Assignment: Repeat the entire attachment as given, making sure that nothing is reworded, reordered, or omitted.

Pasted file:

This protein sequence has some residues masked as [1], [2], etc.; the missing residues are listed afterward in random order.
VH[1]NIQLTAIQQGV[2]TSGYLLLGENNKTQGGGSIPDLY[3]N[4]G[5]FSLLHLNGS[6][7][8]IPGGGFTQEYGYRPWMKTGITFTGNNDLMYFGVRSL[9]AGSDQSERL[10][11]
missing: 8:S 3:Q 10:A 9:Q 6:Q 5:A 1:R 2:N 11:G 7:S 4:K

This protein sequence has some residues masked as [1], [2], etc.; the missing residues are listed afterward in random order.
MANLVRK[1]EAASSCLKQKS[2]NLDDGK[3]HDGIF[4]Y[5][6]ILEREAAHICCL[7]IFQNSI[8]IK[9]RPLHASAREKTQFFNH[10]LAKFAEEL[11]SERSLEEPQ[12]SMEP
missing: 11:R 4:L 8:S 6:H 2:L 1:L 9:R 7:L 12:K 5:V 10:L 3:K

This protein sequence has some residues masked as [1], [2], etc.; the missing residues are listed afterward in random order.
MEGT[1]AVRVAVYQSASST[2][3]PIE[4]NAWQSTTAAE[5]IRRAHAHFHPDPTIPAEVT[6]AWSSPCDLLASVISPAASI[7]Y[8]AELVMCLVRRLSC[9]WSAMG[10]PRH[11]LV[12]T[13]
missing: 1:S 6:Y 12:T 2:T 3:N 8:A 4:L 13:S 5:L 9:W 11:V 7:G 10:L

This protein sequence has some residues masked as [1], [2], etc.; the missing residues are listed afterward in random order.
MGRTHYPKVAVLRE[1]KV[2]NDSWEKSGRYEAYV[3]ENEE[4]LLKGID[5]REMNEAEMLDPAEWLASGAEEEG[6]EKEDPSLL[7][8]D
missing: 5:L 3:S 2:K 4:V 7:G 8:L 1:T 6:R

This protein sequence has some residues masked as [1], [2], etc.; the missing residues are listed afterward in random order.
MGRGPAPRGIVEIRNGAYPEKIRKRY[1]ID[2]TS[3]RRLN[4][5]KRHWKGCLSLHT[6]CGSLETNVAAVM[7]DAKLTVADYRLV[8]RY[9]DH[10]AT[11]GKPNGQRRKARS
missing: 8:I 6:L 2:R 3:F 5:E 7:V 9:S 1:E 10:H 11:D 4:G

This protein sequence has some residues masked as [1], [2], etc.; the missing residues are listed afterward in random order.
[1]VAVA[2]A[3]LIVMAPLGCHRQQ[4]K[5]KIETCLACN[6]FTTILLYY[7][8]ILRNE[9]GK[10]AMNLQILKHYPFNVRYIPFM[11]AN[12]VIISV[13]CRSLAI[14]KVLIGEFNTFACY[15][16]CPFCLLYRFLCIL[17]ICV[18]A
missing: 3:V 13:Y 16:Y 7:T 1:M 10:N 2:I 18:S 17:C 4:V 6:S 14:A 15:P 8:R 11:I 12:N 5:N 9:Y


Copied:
This protein sequence has some residues masked as [1], [2], etc.; the missing residues are listed afterward in random order.
VH[1]NIQLTAIQQGV[2]TSGYLLLGENNKTQGGGSIPDLY[3]N[4]G[5]FSLLHLNGS[6][7][8]IPGGGFTQEYGYRPWMKTGITFTGNNDLMYFGVRSL[9]AGSDQSERL[10][11]
missing: 8:S 3:Q 10:A 9:Q 6:Q 5:A 1:R 2:N 11:G 7:S 4:K

This protein sequence has some residues masked as [1], [2], etc.; the missing residues are listed afterward in random order.
MANLVRK[1]EAASSCLKQKS[2]NLDDGK[3]HDGIF[4]Y[5][6]ILEREAAHICCL[7]IFQNSI[8]IK[9]RPLHASAREKTQFFNH[10]LAKFAEEL[11]SERSLEEPQ[12]SMEP
missing: 11:R 4:L 8:S 6:H 2:L 1:L 9:R 7:L 12:K 5:V 10:L 3:K

This protein sequence has some residues masked as [1], [2], etc.; the missing residues are listed afterward in random order.
MEGT[1]AVRVAVYQSASST[2][3]PIE[4]NAWQSTTAAE[5]IRRAHAHFHPDPTIPAEVT[6]AWSSPCDLLASVISPAASI[7]Y[8]AELVMCLVRRLSC[9]WSAMG[10]PRH[11]LV[12]T[13]
missing: 1:S 6:Y 12:T 2:T 3:N 8:A 4:L 13:S 5:L 9:W 11:V 7:G 10:L

This protein sequence has some residues masked as [1], [2], etc.; the missing residues are listed afterward in random order.
MGRTHYPKVAVLRE[1]KV[2]NDSWEKSGRYEAYV[3]ENEE[4]LLKGID[5]REMNEAEMLDPAEWLASGAEEEG[6]EKEDPSLL[7][8]D
missing: 5:L 3:S 2:K 4:V 7:G 8:L 1:T 6:R

This protein sequence has some residues masked as [1], [2], etc.; the missing residues are listed afterward in random order.
MGRGPAPRGIVEIRNGAYPEKIRKRY[1]ID[2]TS[3]RRLN[4][5]KRHWKGCLSLHT[6]CGSLETNVAAVM[7]DAKLTVADYRLV[8]RY[9]DH[10]AT[11]GKPNGQRRKARS
missing: 8:I 6:L 2:R 3:F 5:E 7:V 9:S 1:E 10:H 11:D 4:G

This protein sequence has some residues masked as [1], [2], etc.; the missing residues are listed afterward in random order.
[1]VAVA[2]A[3]LIVMAPLGCHRQQ[4]K[5]KIETCLACN[6]FTTILLYY[7][8]ILRNE[9]GK[10]AMNLQILKHYPFNVRYIPFM[11]AN[12]VIISV[13]CRSLAI[14]KVLIGEFNTFACY[15][16]CPFCLLYRFLCIL[17]ICV[18]A
missing: 3:V 13:Y 16:Y 7:T 1:M 10:N 2:I 18:S 17:C 4:V 6:S 14:A 15:P 8:R 11:I 12:N 5:N 9:Y